Image Credit: Drew Buckley (RSPB Images)
It’s National Cake Day! So, the café team has ‘stollen’ the limelight this week. It’s far from a piece of cake to run such a large part of Saltholme, so it’s only right that we let the team have their cake and eat it. We’ll still do our weekly round-up of reserve news, so you could say this is the icing on the cake!
So, what do the café team do? The answer is simple: a lot. They are responsible for:
You may be asking why all this is so important. Well, besides the obvious need for caffeine and cake whilst birdwatching, the income generated by our café goes directly back into conservation. Furthermore, the produce used in the café is- wherever possible- sustainably sourced. For example, did you know that our coffee is ‘bird friendly’? It is grown under trees in the tropics, rather than in clearings. This way, our coffee is not tied to the hugely destructive and nature-damaging practice of clearing forest to make way for plantations or grazing land.
Why not drop into our café when you next visit Saltholme? That way, you’re directly contributing to worldwide bird conservation!
News from the Estate:
Visitors to the Wildlife Watchpoint hide may have noticed how much more they can see. This is thanks to the estates team, who have spent the week cutting and raking vegetation from the front of the hide. Who knows, maybe that bittern will be less elusive now!
Image Credit: Ben Hurst (RSPB Images)
The Soup and Starlings event concluded on Thursday with the most spectacular murmurations yet- an estimated 30,000 starlings showed off in the gaps between rain on Sunday evening.
As one event finishes, another begins! Thirteen people came along to our Dawn Waders and Wildfowl walks on Wednesday and Friday this week. The sunrises were spectacular (well worth getting up for) and the wildlife was out in force; mallard, teal, gadwall, goldeneye, barnacle geese, canada geese, coot, moorhen, little grebe, little egret and many many more species were spotted.
Those attending our outdoor events were well aware of the nip in the air this week. So, it seems appropriate that our Eco and Artisan Christmas Fair is taking place this weekend! We’re really looking forward to welcoming local businesses into our visitor centre for you to browse at your leisure, especially given the restrictions of last Christmas.
Image Credit: Ben Andrew (RSPB Images)
Reed bunting are often present at Saltholme, but are very good at hiding amongst the lakeside vegetation. They were spotted this week by a number of our hide guides and volunteers. These birds form mixed flocks with finch and other bunting species over winter, and the females of these species all tend to look quite similar!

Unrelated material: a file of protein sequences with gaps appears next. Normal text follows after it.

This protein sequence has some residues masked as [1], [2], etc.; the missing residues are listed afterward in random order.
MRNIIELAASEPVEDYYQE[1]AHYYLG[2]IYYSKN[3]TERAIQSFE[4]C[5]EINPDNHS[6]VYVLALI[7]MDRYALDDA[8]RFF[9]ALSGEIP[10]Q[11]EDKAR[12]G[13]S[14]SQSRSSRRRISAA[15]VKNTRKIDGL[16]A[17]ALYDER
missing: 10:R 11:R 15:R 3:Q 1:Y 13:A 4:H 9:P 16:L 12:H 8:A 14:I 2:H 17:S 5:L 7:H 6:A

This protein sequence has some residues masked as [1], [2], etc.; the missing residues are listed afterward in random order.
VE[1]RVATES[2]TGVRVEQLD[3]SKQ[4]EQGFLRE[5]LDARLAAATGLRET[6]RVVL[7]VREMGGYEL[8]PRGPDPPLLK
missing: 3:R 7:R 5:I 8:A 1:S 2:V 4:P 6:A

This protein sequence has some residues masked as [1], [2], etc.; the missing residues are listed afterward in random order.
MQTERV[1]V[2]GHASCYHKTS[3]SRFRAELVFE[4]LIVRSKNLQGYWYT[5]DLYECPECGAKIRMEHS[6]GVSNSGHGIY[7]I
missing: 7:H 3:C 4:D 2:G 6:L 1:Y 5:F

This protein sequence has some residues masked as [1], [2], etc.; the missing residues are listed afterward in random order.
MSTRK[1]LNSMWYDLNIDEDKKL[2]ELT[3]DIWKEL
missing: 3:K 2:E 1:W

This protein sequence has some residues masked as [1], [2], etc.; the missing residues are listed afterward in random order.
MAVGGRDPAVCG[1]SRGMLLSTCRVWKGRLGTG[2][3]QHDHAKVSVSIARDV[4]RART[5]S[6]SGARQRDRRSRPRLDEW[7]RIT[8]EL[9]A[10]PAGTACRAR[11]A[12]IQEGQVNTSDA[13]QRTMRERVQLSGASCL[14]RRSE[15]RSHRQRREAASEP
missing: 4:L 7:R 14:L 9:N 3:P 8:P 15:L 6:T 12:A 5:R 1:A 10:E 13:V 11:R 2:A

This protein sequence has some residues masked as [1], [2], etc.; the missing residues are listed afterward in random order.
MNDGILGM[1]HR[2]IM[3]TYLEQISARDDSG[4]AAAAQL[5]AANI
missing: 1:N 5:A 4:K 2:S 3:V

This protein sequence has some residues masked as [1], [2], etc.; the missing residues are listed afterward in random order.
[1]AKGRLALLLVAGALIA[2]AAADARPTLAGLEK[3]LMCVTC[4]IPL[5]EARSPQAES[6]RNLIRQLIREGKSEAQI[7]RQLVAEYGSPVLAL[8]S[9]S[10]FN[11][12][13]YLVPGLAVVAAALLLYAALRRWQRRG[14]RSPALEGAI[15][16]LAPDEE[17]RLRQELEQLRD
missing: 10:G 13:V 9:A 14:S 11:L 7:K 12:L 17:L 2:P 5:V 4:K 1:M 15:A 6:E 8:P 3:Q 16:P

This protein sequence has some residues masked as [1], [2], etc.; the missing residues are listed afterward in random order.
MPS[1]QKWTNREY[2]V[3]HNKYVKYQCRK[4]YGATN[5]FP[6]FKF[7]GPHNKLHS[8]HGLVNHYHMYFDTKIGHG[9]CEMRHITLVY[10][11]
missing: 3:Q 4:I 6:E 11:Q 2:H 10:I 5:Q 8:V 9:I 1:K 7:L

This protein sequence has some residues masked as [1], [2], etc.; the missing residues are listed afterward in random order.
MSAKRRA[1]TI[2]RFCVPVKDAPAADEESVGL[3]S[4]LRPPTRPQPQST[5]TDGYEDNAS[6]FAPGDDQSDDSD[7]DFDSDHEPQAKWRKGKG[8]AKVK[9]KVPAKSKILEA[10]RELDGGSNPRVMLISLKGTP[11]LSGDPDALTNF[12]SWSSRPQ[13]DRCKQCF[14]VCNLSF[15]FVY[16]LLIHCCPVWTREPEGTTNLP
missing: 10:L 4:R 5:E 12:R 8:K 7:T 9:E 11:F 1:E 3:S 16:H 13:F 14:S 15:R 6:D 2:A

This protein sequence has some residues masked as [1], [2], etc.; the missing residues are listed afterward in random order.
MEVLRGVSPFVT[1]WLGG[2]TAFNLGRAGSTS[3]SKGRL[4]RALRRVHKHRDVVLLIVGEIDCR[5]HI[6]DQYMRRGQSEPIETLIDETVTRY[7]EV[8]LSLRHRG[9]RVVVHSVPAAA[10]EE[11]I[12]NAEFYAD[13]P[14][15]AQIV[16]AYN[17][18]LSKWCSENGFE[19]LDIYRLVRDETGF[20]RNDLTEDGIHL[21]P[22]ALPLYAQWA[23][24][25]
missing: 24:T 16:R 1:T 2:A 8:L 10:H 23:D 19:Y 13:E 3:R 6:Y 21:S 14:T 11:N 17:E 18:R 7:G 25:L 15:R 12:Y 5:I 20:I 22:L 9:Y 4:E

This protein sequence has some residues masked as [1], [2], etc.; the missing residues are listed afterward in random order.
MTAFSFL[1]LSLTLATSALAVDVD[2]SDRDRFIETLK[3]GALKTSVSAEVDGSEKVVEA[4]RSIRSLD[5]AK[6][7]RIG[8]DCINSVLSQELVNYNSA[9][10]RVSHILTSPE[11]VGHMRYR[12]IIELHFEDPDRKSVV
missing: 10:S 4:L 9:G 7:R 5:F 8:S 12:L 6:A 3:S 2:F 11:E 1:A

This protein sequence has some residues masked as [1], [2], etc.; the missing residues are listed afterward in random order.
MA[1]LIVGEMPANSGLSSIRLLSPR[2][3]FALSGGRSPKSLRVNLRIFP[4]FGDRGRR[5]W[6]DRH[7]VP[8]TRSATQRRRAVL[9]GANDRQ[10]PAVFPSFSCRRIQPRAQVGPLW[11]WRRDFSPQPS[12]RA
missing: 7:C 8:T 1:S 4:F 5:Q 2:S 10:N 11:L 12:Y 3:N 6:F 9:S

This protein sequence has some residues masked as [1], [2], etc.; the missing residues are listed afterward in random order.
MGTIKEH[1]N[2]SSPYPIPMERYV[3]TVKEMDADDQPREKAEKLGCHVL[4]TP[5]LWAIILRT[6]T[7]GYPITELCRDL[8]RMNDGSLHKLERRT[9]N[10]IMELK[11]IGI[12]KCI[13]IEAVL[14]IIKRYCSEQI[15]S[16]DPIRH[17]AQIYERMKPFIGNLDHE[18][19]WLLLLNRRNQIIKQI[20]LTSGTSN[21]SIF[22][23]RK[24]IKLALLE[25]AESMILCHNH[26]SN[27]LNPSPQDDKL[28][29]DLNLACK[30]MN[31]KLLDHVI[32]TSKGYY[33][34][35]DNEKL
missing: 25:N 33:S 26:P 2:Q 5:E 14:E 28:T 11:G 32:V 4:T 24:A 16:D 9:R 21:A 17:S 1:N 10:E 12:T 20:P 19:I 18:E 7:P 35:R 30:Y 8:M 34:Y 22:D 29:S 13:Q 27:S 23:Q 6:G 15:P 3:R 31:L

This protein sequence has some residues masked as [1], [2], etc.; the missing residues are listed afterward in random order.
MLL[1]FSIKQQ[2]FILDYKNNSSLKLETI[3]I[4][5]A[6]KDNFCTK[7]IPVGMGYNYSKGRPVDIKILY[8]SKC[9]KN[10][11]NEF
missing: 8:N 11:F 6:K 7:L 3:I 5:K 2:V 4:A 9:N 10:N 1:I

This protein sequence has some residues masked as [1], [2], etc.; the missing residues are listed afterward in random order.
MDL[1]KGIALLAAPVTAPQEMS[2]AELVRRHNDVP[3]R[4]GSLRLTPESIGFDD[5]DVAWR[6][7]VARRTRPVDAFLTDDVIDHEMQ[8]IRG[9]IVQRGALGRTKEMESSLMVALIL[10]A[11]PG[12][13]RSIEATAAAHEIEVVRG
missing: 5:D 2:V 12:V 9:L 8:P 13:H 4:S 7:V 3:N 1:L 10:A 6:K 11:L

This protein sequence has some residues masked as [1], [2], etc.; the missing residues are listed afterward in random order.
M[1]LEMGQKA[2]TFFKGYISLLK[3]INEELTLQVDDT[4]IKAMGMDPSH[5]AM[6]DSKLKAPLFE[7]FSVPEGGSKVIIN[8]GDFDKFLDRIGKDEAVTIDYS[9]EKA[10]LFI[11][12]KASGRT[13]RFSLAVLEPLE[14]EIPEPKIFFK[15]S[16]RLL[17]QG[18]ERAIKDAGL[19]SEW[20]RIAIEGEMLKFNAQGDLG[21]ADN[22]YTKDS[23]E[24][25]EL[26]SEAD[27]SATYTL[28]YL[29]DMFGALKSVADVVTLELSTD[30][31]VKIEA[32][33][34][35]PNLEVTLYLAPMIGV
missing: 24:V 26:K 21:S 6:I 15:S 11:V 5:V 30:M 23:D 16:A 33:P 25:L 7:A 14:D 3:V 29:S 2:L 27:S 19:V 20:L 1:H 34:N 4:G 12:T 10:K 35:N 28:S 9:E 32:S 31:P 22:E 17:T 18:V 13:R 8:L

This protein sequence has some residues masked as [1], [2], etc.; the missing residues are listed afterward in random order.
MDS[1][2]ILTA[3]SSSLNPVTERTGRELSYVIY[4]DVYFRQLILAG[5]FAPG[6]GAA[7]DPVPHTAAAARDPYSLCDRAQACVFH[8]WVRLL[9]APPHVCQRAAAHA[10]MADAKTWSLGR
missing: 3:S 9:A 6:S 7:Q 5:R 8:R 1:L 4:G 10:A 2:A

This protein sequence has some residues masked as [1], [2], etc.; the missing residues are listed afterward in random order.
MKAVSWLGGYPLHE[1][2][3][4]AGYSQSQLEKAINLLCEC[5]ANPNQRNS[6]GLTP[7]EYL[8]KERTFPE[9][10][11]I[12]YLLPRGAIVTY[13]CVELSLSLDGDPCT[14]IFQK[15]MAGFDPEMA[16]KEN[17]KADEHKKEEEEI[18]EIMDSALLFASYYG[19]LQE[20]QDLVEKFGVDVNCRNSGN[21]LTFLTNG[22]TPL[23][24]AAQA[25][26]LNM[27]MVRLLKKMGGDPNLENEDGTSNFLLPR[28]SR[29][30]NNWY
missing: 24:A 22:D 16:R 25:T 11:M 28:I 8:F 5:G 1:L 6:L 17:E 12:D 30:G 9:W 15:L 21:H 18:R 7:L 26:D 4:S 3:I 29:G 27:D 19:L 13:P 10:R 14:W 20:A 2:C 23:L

Image Credit: RSPB Images
Linnet have also been sighted around the reserve this week. These farmland birds tend to form flocks in the winter, feeding on insects and seeds in fields. Partly because of their preferred habitat of less intensively-managed farmland, linnet numbers in the UK are estimated to have dropped by 57% between 1970 and 2014. So, it’s good to have them here!
Image Credit: Paul Chesterfield (RSPB Images)
Perhaps because of the presence of these smaller birds, a sparrowhawk made its presence known this week. As the name suggests, these Birds of Prey specialise in catching small birds in confined habitats such as woodland. They are so agile that they have even been known to catch bats! They hunt a wide variety of bird species; the female sparrowhawk is larger than the male, so can catch birds of a larger size.
For a full run-down of the species seen this week, check out the latest video by Ian Robinson here.
References and Additional Reading
Royal Society for the Protection of Birds (2021). Reed Bunting [webpage]. Accessed through https://www.rspb.org.uk/birds-and-wildlife/wildlife-guides/bird-a-z/reed-bunting/ [last accessed 26/11/2021]
The Wildlife Trusts (2021). Reed Bunting [webpage]. Accessed through https://www.wildlifetrusts.org/wildlife-explorer/birds/finches-and-buntings/reed-bunting [last accessed 26/11/2021]
Royal Society for the Protection of Birds (2021). Linnet [webpage]. Accessed through https://www.rspb.org.uk/birds-and-wildlife/wildlife-guides/bird-a-z/linnet/ [last accessed 26/11/2021]
The Wildlife Trusts (2021). Linnet [webpage]. Accessed through https://www.wildlifetrusts.org/wildlife-explorer/birds/finches-and-buntings/linnet [last accessed 26/11/2021]
Royal Society for the Protection of Birds (2021). Sparrowhawk [webpage]. Accessed through https://www.rspb.org.uk/birds-and-wildlife/wildlife-guides/bird-a-z/sparrowhawk/ [last accessed 26/11/2021]
The Woodland Trust (2021). Sparrowhawk [webpage]. Accessed through https://www.woodlandtrust.org.uk/trees-woods-and-wildlife/animals/birds/sparrowhawk/ [last accessed 26/11/2021]
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